Moe Berg was born in 1902. His Jewish parents had immigrated to the United States from Eastern Europe during the great waves of Italians, Jews and others in the late 1800s. Berg grew up in New York, astonishingly got accepted to Princeton, which had quotas for people like Berg, and eventually went to law school at Columbia University. He studied languages at Princeton and was good enough that many say he spoke a number of them like native speakers. That talent served this country well during World War II, when Berg became a spy who eventually got to meet the leading German physicist Werner Heisenberg in Switzerland. Berg was prepared to assassinate Heisenberg, but held off when he realized that the man was not dangerous to us. In the film, Heisenberg’s son – also anti-Nazi – thanks Berg, for allowing himself to be born.
As for the title of the movie, The Spy Behind Home Plate, this remarkable man was also a baseball player. And no ordinary player, either. He couldn’t hit, but he was a terrific defensive catcher who played major league ball for 15 seasons. He was sometimes called the brainiest guy in baseball, and once wrote a fine article analyzing the complicated relationship between pitchers and catchers. Supposedly, Casey Stengel, legendarily bizarre himself, called Berg “the strangest man ever to play baseball.”
All of this information, and this remarkable story comes through in Aviva Kempner’s documentary. I just wish it came through better than it does.
She’s got some tough hurdles to get over. Berg apparently had a spy-like personality all his life. There’s lots of film and photography of him, but he doesn’t talk much, and certainly not about himself. You can see him throw and catch, sit in Japan in a kimono, socialize in a tuxedo, but for the most part he doesn’t speak. Berg was known for putting index finger to lips in a hush gesture.
He died in 1972, and many of those interviewed in the movie are also long gone. That’s no terrible problem, either, because somebody had the foresight to interview Berg’s brother and sister, men he’d played with in the 20s and 30s, and even children of men he’d played with. Former CIA director William Colby died in 1996. And there are some recent interviews – Brad Ausmus, manager of the Los Angeles Angels, Bud Selig, the former commissioner of baseball. But the movie generally doesn’t mention when interviews were done, so for a time you might think, “Gee, Berg’s brother looks pretty good for a guy – wait, who would be nearly 120 years old now. You get bogged down wondering what took place when.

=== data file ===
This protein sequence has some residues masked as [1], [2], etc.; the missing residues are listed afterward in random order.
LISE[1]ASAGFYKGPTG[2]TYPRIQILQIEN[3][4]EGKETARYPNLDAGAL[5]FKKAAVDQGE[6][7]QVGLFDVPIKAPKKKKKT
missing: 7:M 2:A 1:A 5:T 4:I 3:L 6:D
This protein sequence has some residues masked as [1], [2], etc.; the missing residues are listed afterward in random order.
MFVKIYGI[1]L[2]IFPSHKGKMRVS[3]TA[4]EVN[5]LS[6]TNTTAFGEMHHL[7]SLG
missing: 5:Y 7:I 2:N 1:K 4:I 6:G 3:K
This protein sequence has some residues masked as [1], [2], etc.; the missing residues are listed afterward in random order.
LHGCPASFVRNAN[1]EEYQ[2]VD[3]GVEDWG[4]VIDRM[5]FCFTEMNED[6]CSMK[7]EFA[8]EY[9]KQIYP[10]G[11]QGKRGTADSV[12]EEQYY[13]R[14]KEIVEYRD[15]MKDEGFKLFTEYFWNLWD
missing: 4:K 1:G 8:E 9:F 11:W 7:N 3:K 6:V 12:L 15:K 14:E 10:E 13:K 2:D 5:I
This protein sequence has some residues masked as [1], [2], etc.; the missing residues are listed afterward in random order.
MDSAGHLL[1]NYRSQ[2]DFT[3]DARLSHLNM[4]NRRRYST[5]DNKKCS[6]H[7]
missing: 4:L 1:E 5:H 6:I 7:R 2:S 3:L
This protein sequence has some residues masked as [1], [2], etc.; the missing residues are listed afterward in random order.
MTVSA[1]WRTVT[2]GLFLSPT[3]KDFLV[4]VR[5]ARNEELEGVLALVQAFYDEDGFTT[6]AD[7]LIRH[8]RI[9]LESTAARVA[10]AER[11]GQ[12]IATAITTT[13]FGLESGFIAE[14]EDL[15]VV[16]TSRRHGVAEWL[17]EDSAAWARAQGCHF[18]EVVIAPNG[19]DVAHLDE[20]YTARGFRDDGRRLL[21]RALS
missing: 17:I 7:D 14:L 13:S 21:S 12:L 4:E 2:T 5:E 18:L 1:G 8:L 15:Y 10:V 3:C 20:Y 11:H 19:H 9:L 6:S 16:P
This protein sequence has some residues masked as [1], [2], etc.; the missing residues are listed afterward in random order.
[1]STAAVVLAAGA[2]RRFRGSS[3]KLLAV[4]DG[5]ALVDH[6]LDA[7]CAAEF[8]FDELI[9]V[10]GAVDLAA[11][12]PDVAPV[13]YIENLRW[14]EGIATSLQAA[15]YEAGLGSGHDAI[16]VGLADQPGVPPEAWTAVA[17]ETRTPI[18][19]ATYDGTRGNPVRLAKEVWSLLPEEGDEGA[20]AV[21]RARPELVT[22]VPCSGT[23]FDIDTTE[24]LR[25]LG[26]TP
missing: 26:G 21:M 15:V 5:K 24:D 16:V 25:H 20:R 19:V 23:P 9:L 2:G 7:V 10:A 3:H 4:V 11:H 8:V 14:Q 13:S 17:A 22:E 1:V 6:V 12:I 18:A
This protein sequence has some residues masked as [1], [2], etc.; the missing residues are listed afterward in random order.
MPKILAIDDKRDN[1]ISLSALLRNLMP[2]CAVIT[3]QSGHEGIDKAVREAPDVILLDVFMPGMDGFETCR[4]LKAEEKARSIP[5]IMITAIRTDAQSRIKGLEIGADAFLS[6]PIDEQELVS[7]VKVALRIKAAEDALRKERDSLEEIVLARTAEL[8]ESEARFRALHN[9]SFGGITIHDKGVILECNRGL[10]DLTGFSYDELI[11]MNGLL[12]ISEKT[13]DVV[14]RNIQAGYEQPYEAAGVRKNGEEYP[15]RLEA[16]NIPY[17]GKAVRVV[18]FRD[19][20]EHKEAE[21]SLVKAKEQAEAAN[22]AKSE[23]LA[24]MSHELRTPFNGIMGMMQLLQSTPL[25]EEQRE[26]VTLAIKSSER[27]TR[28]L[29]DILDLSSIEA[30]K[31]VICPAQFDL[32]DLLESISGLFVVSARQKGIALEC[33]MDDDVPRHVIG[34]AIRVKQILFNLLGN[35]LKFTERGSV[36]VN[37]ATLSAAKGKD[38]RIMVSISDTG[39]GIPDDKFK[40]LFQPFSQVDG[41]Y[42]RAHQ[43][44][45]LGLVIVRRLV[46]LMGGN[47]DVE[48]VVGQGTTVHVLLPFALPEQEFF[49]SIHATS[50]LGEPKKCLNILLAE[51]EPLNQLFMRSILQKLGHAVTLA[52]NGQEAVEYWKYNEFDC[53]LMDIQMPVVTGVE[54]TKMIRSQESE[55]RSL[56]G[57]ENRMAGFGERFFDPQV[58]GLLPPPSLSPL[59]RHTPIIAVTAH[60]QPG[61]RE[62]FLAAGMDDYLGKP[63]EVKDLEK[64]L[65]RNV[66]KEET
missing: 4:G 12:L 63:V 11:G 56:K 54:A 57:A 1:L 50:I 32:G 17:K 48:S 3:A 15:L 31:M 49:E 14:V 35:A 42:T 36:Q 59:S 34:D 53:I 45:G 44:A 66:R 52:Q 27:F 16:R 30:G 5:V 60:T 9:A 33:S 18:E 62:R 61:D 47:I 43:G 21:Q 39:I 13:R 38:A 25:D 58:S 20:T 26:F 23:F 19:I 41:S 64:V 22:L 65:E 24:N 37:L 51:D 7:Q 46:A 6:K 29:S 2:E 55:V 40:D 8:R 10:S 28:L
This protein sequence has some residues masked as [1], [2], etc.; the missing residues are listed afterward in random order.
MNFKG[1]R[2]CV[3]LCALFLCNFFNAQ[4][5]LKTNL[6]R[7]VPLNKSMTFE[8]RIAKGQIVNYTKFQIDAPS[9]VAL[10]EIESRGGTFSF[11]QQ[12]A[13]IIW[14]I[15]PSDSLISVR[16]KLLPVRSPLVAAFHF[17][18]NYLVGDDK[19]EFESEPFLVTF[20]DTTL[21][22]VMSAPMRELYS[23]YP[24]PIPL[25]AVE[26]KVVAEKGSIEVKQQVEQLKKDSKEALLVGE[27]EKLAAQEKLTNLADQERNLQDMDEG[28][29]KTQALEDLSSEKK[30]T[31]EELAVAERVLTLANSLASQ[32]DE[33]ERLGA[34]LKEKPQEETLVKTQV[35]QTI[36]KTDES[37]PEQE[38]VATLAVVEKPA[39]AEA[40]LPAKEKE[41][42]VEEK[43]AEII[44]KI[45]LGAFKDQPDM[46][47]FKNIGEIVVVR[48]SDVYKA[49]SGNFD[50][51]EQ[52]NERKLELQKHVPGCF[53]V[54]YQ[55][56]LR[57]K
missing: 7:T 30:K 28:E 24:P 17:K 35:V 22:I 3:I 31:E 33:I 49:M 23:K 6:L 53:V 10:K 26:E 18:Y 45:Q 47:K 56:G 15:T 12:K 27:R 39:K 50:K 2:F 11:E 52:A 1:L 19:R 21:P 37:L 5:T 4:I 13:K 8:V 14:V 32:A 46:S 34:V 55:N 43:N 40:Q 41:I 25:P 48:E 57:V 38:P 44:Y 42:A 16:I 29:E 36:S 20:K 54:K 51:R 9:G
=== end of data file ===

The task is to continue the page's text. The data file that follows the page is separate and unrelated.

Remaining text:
Director Aviva Kempner doesn’t look deeply beneath the surface of Moe Berg’s life, but you can ferret out that he lived his life as a distinct outsider. As a Jew, he was a rarity in major league baseball. Princeton students were also uncommon in the majors, and so were law students and lawyers – and most of all, spies. And he had that spy personality, or at least what I imagine might be a spy’s personality. Berg observed more than he participated. He had a film camera – this was in the 1920s and ‘30s – and he took images of his fellow players on the field and on trips.
Maybe a film about a spy should be elusive and uncertain. Berg never wrote a book about his experiences, never did an interview with NPR, never ran for office, and apparently never told all to anyone. But the film does leave you frustrated. I want to know more: where those unlabeled interviews with relatives took place and under what circumstances. Why did it take so long for them to wind up in a movie? Is the record of Moe Berg’s spy career open to the pubic or is it classified – and if that’s the case, what might be concealed. What’s the scoop about this phenomenal man?